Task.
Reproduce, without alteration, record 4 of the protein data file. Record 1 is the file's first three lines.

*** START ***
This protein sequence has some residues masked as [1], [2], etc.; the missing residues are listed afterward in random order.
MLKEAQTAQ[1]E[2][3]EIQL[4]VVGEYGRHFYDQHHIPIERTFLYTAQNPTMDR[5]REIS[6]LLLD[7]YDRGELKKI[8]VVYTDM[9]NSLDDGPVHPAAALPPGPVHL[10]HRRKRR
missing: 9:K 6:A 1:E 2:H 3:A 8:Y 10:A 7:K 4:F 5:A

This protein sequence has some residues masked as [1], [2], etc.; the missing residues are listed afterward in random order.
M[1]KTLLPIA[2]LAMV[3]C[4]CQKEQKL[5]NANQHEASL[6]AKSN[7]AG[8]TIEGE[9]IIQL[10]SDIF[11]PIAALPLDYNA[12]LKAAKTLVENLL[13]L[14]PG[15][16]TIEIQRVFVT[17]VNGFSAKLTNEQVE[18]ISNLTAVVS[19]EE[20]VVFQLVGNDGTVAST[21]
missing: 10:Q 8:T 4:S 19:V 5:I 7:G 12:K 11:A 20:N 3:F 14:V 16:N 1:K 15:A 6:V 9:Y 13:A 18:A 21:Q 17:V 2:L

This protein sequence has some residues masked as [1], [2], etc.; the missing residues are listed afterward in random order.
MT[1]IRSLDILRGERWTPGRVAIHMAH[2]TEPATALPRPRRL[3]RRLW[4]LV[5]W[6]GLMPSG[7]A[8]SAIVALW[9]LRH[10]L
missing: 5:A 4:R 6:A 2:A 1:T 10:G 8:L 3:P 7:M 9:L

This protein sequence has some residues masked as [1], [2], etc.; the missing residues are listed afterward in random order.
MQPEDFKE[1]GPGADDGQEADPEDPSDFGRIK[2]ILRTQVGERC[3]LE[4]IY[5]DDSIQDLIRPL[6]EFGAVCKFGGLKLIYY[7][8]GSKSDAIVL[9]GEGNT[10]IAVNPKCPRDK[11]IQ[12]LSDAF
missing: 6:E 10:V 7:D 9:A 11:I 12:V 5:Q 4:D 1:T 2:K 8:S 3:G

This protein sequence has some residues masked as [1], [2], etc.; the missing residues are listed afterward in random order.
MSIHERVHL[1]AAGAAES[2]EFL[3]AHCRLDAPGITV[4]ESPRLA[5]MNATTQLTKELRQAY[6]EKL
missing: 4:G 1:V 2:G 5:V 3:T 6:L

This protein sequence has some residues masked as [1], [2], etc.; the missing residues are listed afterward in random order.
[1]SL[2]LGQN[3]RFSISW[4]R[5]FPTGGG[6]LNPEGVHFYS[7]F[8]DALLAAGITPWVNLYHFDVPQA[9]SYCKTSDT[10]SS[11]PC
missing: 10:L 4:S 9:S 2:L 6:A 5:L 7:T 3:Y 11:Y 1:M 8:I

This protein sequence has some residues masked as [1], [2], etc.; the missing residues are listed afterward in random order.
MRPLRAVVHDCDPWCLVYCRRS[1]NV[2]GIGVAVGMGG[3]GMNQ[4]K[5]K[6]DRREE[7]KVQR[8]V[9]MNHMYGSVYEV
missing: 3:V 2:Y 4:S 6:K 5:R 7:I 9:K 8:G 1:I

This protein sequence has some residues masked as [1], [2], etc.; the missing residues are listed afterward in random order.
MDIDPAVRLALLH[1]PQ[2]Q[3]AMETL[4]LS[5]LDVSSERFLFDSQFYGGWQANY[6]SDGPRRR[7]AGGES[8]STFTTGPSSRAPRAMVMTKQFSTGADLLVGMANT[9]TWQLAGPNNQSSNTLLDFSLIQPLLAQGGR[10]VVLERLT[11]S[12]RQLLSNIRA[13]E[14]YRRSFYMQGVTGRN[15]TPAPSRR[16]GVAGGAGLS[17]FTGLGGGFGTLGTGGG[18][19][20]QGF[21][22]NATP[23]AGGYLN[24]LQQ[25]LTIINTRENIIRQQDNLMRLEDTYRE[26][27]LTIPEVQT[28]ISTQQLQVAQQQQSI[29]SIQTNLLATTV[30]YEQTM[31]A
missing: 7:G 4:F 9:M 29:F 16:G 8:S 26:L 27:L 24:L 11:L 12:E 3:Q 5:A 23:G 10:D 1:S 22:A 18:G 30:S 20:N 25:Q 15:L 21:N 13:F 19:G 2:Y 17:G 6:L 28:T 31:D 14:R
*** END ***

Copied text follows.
This protein sequence has some residues masked as [1], [2], etc.; the missing residues are listed afterward in random order.
MQPEDFKE[1]GPGADDGQEADPEDPSDFGRIK[2]ILRTQVGERC[3]LE[4]IY[5]DDSIQDLIRPL[6]EFGAVCKFGGLKLIYY[7][8]GSKSDAIVL[9]GEGNT[10]IAVNPKCPRDK[11]IQ[12]LSDAF
missing: 6:E 10:V 7:D 9:A 11:I 12:V 5:Q 4:D 1:T 2:K 8:S 3:G